‘People are growing tired of waiting for a conclusion to the never-ending economic crisis’
If she were President of Peru, 13-year-old Liz Egoavil already knows what her priorities would be: ‘To find work for everyone, and schooling too – education for all, and to make it all possible by not paying the debt.’
Liz currently works with her grandmother for a few hours every morning selling rice and frozen juice sticks in her neighbourhood market in Lima. Although she was not yet born when the world’s lending organizations enticed her country’s government into what has become an insupportable debt-trap, Liz is well aware of the mistakes made by both lenders and debtor.
She and the nearly 5,000 other child workers belong to Manthoc, a Peruvian workers-rights group organized and run by its young members. They believe that debt has locked them and their country into a cycle of poverty. In response, the group’s members have taken to the streets, marketplaces and schools of their communities throughout the country to spread the word.
‘Every child that is born owes $1,200 – each child,’ fellow Manthoc member Jovana Cruz Condor chimes in. Jovana is 16 and works under-the-table, buying bread wholesale and selling it back to small stores. The debt affects her and all Peruvians, she says, through the 18-per-cent sales tax on all goods and services.
‘I tell my friends: “Each time you buy even one candy, you’re paying part of that debt.”’
For the past two years Manthoc has been educating its members about the links between debt and poverty in co-ordination with Peru’s Jubilee 2000 anti-debt coalition. With their powerful slogan ‘Life Before Debt’ the coalition staged a massive public campaign during the first half of this year to gather signatures calling for cancellation of the country’s $30 billion debt.
Arturo Francia, who heads up Manthoc’s anti-debt campaign, says that Peru’s 1.8 million signatures made it the country with the most per-capita support in the worldwide Jubilee 2000 campaign. ‘We at Manthoc collected 18,000 signatures throughout Peru,’ adds the 12-year-old with pride.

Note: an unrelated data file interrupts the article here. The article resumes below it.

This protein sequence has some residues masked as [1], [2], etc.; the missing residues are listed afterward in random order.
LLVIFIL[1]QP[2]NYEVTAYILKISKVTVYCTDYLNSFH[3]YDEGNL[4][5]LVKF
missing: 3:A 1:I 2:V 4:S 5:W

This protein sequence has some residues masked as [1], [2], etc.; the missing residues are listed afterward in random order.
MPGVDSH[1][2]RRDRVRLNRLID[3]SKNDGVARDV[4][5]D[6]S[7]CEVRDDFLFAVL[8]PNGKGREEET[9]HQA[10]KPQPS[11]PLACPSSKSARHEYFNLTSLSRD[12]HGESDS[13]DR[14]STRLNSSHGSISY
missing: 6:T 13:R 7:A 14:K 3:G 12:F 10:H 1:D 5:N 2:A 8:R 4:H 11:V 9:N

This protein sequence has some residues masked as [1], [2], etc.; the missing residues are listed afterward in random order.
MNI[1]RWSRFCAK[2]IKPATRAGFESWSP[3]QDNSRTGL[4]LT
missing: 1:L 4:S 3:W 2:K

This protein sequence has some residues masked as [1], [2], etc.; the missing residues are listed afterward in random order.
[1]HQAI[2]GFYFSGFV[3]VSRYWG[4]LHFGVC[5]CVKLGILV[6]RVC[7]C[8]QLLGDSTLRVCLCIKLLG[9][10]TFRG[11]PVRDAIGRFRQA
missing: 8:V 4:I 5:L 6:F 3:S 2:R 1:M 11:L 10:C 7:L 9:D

Manthoc started in 1976 as the Movement of Working Children and Youth, Children of Christian Workers. A decade later the group concluded that large-scale social and economic changes were necessary before child-labour issues could be resolved. The next step was to form an activist wing alongside their local community-development projects. Their major focus has been on defending a child’s right to work – but under dignified and safe conditions that allow time for education and recreation.
Just four years ago Arturo was washing car windows on a polluted downtown Lima street-corner and collecting tickets on crowded buses. Now he earns $30-$50 a month designing greeting cards with a dozen friends, 12 hours a week in one of Manthoc’s small projects.
Arturo admits he’s one of the lucky few. And that’s why he believes a remodelling of Peru’s economic system, beginning with debt-forgiveness, is necessary to improve conditions for child workers. ‘If children were not forced by poverty to work, they would have more control or choice over their jobs,’ he says. ‘Our debt affects all Peruvians, our health, our working conditions and our education,’ he adds with shy intensity. ‘We will continue to pay, the interest will continue to rise and we are never going to be able to finish paying, not if we had all the money in the world.’
According to the World Bank, twelve million Peruvians live in conditions of ‘extreme poverty’, while President Alberto Fujimori claims the figure is just over four million.
Statistics aside, people like Jovana, Arturo and their families are growing tired of waiting for a conclusion to the never-ending economic crisis. ‘Instead of paying interest,’ stresses Jovana, ‘we could improve education, pay teachers more and have a better health system.’ This notion of ‘debt for development’ is being pushed by Peru’s post-Cologne Jubilee campaign. Organizers hope the wealth of public support for the signature campaign will entice lenders into swapping debt paybacks for investment in social programmes.
Liz and other Manthoc members are already busy devising a plan to improve the basic infrastructure in slum communities on Lima’s southern fringes, things like clean water supply, electricity and better health facilities.
And hope persists that the group’s larger political efforts will bring about positive change in their own lives. Jovana wants to study early-childhood education and Liz also dreams of becoming a ‘professional’ though she’s not yet sure what kind.
As for Arturo he’d like to be an aeronautical engineer. ‘But university costs a lot of money,’ he says, shrugging narrow shoulders already burdened with the weight and legacy of debt.
This first appeared in our award-winning magazine - to read more, subscribe from just £7